From the Pastor…
On the second page of the parish bulletin, directly opposite this pastor’s piece, is a section called “prayer requests.” In this section, we list the names of those
persons whom parishioners have asked us to remember when we pray. The list includes those who are sick, who have recently died, and who have been recently
married or baptized.
Also listed are the names of persons whom parishioners have asked to be remembered at one of the weekday Masses. This continues a long tradition in the Church in which persons ask the priest to remember a loved one, usually deceased, at a particular Mass. By tradition, the one requesting the priest’s prayers normally gives the priest a sum of money. Sometimes, at the beginning of Mass, you’ll hear the priest say, “This Mass is being offered for so-and-so,” as if the Mass is being offered for that person alone. This is not permitted, and in fact is not true. And while we are happy to honor your requests to remember your loved ones at Mass, we don’t take money in exchange. Let me explain why.
From the earliest days of the Church, the faithful have brought gifts to Sunday Eucharist. These gifts, presented during an “offertory” procession, included not only the bread and wine used in the Mass, but also a variety of other items for the support of the poor and the clergy. These items might be money, but often they were food and clothing and other material goods. Eventually, giving
monetary gifts for the support of the Church community became the usual practice. (We still do this, of course.)
In addition to supporting the Church by placing money in the collection basket at the offertory of the Mass, persons sometimes paid an additional sum of money directly to the priest in exchange for his promise to remember the donor’s intentions at Mass. These payments were called “stipends.” In times past when the clergy did not receive adequate compensation from the local bishop, priests often became dependent on these stipends for their livelihood.
Understandably, many in the Church were uncomfortable with this practice. It seemed as if one was purchasing the priest’s prayer. Also, as an inducement to potential donors, persons were sometimes led to believe that, by giving the priest a Mass stipend, the donor would obtain some special spiritual benefit that was not available to others.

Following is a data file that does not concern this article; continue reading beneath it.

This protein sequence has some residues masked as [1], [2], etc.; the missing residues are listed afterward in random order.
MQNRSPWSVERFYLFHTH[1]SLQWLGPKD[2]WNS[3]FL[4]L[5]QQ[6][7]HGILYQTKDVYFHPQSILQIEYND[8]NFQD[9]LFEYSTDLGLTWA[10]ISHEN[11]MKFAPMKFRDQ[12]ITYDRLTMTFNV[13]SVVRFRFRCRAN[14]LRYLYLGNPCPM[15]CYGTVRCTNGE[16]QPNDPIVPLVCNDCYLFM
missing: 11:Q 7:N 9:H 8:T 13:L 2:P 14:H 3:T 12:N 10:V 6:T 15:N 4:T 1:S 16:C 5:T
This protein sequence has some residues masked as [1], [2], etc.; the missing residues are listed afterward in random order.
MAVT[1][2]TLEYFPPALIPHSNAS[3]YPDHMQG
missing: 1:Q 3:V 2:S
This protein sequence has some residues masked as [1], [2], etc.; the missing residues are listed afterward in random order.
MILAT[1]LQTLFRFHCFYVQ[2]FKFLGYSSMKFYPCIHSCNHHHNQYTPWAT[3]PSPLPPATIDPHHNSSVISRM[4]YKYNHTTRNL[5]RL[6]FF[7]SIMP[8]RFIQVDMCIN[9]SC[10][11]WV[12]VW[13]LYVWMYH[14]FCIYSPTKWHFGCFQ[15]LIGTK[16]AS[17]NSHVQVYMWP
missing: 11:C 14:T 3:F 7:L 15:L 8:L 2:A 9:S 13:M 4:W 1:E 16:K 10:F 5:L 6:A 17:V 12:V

Finally, in 1973, in hopes of eliminating these and other misunderstandings, the Church revised the provisions in canon law relating to the practice of paying stipends in return for Mass intentions. See Code of Canon Law, Canons 945 to 958 (1973). Under the new law, it is still permissible and perfectly proper for one to ask a priest to remember a particular intention at Mass, but the priest
may not demand a monetary payment in exchange. No priest’s prayer – certainly not a Mass – is for sale. To be sure, the new law permits one to make a free will offering to the priest, but this is a gift, not a quid pro quo. And if one does freely choose to make such a gift, it is called an “offering,” not a “stipend.”
The new provisions in canon law also make it clear that when one arranges a “special intention” for a Mass, one does not thereby gain some special benefit, or fruit, that is not available to others. Further, the priest is not precluded from remembering other intentions. Indeed, basic Catholic teaching is that every Mass is offered for many intentions. No one – living or dead – is excluded from the community’s prayer at Mass. A careful reading of any of the Eucharistic Prayers confirms this.
At St. Thomas More we go even further than canon law requires in this matter. At STM, we will not accept even a free will offering of money at the time a parishioner requests that the priest remember a loved one or other intention at Mass. We tell the parishioner that Fr. Pat or I will be happy to remember the parishioner’s intention at Mass, and that we will do this gratuitously. We tell the parishioner that, by printing this intention in the parish bulletin, we are asking all parishioners to also pray for this intention. If the parishioner still wishes to make a gift, we tell the parishioner that we are grateful for the gift, and that the parishioner should simply place the gift in the collection basket at Sunday Mass. The gift, when received, will be deposited into the general parish fund, and will not go to Fr. Pat or me.
Confident that you understand the meaning of this practice of arranging for a “special intention” at Mass, we invite you to continue to ask us to remember your loved ones at weekday Masses. The easiest way to do this is to simply call the parish offices and ask the receptionist to add a name to the prayer list. Alternatively, and equally effective, is to mention aloud the name of your loved one during the General Intercessions when the community prays for the sick and the dead.